“There is a way that nature speaks, that land speaks. Most of the time we are simply not patient enough, quiet enough, to pay attention to the story.” — Linda Hogan
Chickasaw poet, BEI Emeritus Fellow, novelist, essayist, and environmentalist Linda Hogan will receive the 2016 Henry David Thoreau Prize for Nature Writing.
Hogan is the author of the poetry collections Calling Myself Home (1978); Daughters, I Love You (1981); Eclipse (1983); Seeing Through the Sun (1985), which won the American Book Award from the Before Columbus Foundation; Savings (1988), The Book of Medicines, a National Book Critics Circle Award finalist (1993); and Rounding the Human Corners (2008). Intimately connected to her political and spiritual concerns, Hogan’s poetry deals with issues such as the environment and eco-feminism, the relocation of Native Americans, and historical narratives, including oral histories. William Kittredge, in his introduction to Hogan’s Rounding the Human Corners, noted, “poets like Linda, through their language, open for us a doorway into their specific resonating dream of the electric universe.”
Hogan’s collections of prose also reflect her interests in the environment and Native American culture. Her books include the essay collection Dwellings: A Spiritual History of the Living World (1995), The Woman Who Watches Over the World: A Native Memoir (2001), and, with Brenda Peterson, Sighting: The Gray Whales’ Mysterious Journey (2002). Together with Brenda Peterson, she also edited the anthologyThe Sweet Breathing of Plants: Women and the Green World (2001). A recipient of grants from the National Endowment for the Arts and the Guggenheim Foundation for her fiction, Hogan’s novels include Mean Spirit(1990), Solar Storms(1995), Power (1998), and People of the Whale: A Novel (2008).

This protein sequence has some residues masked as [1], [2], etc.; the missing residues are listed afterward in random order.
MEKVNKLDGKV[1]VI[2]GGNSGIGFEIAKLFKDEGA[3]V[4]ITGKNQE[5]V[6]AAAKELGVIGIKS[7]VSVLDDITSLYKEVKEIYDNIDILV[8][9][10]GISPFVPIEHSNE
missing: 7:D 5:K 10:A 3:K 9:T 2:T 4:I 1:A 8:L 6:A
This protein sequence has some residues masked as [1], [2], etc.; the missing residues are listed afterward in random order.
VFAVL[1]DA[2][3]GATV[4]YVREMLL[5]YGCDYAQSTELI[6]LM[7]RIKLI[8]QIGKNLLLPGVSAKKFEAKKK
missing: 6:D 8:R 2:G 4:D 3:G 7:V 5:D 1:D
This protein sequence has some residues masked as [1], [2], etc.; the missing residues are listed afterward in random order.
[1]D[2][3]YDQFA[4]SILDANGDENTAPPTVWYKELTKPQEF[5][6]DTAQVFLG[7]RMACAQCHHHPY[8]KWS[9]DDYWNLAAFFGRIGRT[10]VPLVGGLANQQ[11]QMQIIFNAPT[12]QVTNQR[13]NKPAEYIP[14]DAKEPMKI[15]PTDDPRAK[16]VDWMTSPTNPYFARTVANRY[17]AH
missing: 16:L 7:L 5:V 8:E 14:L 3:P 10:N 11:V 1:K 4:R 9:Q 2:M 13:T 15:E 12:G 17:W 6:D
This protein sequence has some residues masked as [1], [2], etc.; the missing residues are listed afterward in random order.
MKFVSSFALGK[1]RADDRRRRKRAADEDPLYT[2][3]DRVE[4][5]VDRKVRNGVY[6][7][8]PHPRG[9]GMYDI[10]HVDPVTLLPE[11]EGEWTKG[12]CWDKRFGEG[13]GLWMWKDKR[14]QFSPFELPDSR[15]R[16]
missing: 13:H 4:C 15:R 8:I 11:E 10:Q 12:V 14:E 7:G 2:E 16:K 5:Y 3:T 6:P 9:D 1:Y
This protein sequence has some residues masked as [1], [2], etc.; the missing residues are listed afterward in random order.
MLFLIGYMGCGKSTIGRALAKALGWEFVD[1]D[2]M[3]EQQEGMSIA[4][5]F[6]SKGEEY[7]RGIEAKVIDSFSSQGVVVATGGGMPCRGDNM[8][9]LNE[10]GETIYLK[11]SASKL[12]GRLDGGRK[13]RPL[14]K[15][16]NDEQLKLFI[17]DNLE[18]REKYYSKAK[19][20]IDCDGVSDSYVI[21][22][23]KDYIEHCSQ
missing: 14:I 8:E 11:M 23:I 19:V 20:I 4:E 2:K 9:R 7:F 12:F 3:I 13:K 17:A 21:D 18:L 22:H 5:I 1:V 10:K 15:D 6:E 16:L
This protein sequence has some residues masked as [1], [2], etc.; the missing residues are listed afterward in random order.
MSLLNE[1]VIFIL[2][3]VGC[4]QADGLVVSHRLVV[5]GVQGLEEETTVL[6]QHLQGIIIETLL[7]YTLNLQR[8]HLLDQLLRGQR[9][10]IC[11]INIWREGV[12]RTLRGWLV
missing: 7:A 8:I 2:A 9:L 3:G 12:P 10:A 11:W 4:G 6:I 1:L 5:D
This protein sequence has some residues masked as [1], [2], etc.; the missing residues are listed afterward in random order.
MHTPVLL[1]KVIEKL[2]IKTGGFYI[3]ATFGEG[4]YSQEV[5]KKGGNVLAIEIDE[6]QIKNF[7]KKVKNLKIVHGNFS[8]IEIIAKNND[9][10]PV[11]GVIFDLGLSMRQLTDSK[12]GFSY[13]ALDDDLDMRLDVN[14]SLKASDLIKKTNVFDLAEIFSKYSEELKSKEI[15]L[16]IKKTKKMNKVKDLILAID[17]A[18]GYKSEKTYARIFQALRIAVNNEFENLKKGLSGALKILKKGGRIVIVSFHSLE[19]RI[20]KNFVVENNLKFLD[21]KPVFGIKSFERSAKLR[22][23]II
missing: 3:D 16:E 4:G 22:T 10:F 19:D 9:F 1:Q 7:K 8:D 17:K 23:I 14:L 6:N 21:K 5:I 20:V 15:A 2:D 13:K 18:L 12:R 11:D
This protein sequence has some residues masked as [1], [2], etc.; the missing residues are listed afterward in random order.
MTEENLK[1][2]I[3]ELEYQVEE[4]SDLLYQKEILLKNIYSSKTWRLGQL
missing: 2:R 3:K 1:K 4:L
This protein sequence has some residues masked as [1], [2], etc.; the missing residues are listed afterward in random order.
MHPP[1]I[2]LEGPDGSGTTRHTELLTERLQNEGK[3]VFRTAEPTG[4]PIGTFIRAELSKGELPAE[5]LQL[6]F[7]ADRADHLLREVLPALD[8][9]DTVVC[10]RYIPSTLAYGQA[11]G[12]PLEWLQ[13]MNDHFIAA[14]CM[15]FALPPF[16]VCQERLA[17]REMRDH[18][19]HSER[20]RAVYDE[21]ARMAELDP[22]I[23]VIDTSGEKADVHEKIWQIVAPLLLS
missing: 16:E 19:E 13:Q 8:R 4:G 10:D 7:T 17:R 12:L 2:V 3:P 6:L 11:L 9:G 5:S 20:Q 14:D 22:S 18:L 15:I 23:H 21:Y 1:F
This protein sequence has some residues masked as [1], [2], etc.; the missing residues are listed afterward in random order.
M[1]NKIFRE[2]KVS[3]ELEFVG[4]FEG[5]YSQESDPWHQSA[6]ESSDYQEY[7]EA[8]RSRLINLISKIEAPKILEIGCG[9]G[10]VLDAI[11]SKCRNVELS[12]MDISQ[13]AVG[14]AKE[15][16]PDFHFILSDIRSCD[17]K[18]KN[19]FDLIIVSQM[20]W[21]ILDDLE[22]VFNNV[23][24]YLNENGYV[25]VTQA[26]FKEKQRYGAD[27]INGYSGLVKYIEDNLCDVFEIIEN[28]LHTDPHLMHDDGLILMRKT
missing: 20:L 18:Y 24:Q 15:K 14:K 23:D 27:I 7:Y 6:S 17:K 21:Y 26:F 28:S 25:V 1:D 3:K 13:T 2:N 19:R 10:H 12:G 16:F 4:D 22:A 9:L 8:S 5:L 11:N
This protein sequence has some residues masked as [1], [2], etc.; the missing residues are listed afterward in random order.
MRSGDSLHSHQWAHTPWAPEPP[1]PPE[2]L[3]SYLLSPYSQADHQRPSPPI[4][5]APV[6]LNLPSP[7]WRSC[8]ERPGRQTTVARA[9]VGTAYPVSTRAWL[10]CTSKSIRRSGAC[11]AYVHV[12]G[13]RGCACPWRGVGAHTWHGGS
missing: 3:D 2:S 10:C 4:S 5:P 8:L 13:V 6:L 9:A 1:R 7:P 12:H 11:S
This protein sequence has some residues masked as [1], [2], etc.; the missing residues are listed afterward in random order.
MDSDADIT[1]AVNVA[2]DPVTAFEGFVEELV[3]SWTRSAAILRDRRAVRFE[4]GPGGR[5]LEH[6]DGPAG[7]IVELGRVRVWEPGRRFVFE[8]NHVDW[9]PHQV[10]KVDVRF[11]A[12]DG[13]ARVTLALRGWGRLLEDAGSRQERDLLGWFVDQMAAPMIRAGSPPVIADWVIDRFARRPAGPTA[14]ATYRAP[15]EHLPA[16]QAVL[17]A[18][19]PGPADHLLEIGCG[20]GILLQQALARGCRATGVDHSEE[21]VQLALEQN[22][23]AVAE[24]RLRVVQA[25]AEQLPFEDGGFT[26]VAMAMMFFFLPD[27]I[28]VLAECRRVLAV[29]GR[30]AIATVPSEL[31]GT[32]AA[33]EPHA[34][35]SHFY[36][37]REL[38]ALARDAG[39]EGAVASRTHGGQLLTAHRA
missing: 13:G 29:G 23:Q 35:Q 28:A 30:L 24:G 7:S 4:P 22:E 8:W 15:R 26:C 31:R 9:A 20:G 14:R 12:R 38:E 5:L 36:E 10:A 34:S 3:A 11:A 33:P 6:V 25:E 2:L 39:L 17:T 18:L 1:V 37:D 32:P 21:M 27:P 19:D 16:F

Active as an educator and speaker, Hogan taught at the University of Colorado and at the Indigenous Education Institute. She has been a speaker at the United Nations Forum and was a plenary speaker at the Environmental Literature Conference in Turkey in 2009.
Hogan’s awards include a Lannan Literary Award, the Mountains and Plains Booksellers Spirit of the West Literary Achievement Award, and a Lifetime Achievement Award from the Native Writers Circle of the Americas.